Growing Blueberries

Blueberries are not only a tasty treat in the summer, but have excellent landscape value. Recent introductions of varieties are easier to grow, with berries that are sweeter and larger. Now is a great time to try growing your own blueberries.

Blueberries are fussy in two ways: they like constant moisture and acidic soil. Fortunately gardeners can address these needs quite easily. The addition of organic matter, sulfur or aluminum sulfate will often modify the soil’s pH level sufficiently. Flowerland can test your soil’s pH level. Use a mulch to maintain constant soil moisture. Shredded bark applied at the base of the plants will do the trick nicely. Drip irrigation or porous hose is the professional way to ensure constant soil moisture. It’s best to provide proper soil preparation.

Blueberries want full sun. Plant them 4 to 6 feet apart. Dig the hole about 12 inches deep and three times the width of the container the plant came in. Set the plant at the same shallow depth as it was planted in the container. Back fill with your peat soil mix and water thoroughly.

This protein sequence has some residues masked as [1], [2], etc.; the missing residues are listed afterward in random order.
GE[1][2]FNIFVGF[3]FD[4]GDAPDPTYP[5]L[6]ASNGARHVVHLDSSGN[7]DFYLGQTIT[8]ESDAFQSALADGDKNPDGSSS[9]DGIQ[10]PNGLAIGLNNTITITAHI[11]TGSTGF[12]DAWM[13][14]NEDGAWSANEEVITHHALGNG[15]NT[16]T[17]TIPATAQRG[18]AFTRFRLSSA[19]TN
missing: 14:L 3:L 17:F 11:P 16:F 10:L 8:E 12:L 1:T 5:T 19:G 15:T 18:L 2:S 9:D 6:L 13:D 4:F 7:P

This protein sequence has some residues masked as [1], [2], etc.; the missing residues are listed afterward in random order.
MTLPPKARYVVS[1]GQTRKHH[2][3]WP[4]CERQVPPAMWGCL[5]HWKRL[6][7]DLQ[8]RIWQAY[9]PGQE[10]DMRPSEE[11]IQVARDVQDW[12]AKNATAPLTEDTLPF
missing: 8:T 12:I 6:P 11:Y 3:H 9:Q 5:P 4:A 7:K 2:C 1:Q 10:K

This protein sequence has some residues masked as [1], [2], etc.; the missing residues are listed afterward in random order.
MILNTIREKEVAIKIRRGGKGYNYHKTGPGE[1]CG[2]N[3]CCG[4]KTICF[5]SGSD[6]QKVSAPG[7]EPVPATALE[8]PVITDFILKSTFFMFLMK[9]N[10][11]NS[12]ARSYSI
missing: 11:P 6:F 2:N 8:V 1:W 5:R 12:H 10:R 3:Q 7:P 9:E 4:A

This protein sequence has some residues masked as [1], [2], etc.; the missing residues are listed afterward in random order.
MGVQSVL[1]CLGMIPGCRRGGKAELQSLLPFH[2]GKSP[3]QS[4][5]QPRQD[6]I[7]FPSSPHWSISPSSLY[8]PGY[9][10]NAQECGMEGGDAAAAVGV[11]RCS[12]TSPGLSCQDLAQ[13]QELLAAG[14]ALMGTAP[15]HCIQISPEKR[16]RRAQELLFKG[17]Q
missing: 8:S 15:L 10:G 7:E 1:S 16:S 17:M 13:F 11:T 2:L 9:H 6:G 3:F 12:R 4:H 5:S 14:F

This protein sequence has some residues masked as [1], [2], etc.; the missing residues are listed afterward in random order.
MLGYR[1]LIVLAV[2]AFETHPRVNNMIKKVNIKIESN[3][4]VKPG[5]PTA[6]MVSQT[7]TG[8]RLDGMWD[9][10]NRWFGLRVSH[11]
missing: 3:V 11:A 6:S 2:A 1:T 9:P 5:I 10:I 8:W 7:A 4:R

Install mulch shortly after planting. After the first growing season, blueberries will benefit from an Azalea and Rhododendron fertilizer. Pruning will not be necessary the first year. The largest healthiest fruit is produced on vigorous stems of the previous years growth. Remove fine twiggy growth each winter to encourage strong new branching.

Blueberries are relatively pest free … but in order to prevent rabbits from doing a complete winter pruning job, build a wire enclosure around the plants. As soon as fruit ripens, you’ll find that birds will want to harvest the berries before you have a chance. Use bird netting to protect your fruit.

Blueberries are the easiest fruit to freeze. After harvesting, put the berries directly into plastic bags or containers and into the freezer. Do not wash berries before free